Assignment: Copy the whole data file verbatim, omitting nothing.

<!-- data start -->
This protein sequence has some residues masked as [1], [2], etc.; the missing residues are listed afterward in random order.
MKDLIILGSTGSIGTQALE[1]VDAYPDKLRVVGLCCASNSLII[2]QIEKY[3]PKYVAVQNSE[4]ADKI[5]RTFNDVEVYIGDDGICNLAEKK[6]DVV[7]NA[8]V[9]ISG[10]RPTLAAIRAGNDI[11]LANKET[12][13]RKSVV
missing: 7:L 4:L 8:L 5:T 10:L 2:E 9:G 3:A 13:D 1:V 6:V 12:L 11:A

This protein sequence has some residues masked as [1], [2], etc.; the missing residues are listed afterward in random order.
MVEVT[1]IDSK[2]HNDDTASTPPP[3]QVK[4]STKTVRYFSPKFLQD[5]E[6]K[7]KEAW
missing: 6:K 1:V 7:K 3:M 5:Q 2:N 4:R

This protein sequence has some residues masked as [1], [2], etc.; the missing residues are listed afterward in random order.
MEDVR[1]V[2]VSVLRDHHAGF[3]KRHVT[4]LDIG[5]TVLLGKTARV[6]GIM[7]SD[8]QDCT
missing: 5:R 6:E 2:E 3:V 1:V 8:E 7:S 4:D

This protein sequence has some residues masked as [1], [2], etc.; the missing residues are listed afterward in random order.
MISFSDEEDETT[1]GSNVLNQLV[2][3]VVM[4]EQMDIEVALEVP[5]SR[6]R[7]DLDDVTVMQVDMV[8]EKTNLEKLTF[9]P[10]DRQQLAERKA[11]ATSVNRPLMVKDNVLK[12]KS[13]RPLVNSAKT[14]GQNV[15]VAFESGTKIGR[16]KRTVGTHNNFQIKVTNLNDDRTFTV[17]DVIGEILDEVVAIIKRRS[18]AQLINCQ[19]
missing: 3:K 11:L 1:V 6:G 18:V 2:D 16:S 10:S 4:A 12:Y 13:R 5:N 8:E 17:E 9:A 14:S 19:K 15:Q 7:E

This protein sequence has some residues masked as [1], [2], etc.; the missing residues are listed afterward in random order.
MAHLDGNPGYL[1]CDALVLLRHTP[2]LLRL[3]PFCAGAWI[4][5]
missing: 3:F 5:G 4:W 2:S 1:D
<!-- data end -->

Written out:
This protein sequence has some residues masked as [1], [2], etc.; the missing residues are listed afterward in random order.
MKDLIILGSTGSIGTQALE[1]VDAYPDKLRVVGLCCASNSLII[2]QIEKY[3]PKYVAVQNSE[4]ADKI[5]RTFNDVEVYIGDDGICNLAEKK[6]DVV[7]NA[8]V[9]ISG[10]RPTLAAIRAGNDI[11]LANKET[12][13]RKSVV
missing: 7:L 4:L 8:L 5:T 10:L 2:E 9:G 3:A 13:D 1:V 6:V 12:L 11:A

This protein sequence has some residues masked as [1], [2], etc.; the missing residues are listed afterward in random order.
MVEVT[1]IDSK[2]HNDDTASTPPP[3]QVK[4]STKTVRYFSPKFLQD[5]E[6]K[7]KEAW
missing: 6:K 1:V 7:K 3:M 5:Q 2:N 4:R

This protein sequence has some residues masked as [1], [2], etc.; the missing residues are listed afterward in random order.
MEDVR[1]V[2]VSVLRDHHAGF[3]KRHVT[4]LDIG[5]TVLLGKTARV[6]GIM[7]SD[8]QDCT
missing: 5:R 6:E 2:E 3:V 1:V 8:E 7:S 4:D

This protein sequence has some residues masked as [1], [2], etc.; the missing residues are listed afterward in random order.
MISFSDEEDETT[1]GSNVLNQLV[2][3]VVM[4]EQMDIEVALEVP[5]SR[6]R[7]DLDDVTVMQVDMV[8]EKTNLEKLTF[9]P[10]DRQQLAERKA[11]ATSVNRPLMVKDNVLK[12]KS[13]RPLVNSAKT[14]GQNV[15]VAFESGTKIGR[16]KRTVGTHNNFQIKVTNLNDDRTFTV[17]DVIGEILDEVVAIIKRRS[18]AQLINCQ[19]
missing: 3:K 11:L 1:V 6:G 18:V 2:D 16:S 10:S 4:A 12:Y 13:R 5:N 8:E 17:E 9:A 14:S 19:K 15:Q 7:E

This protein sequence has some residues masked as [1], [2], etc.; the missing residues are listed afterward in random order.
MAHLDGNPGYL[1]CDALVLLRHTP[2]LLRL[3]PFCAGAWI[4][5]
missing: 3:F 5:G 4:W 2:S 1:D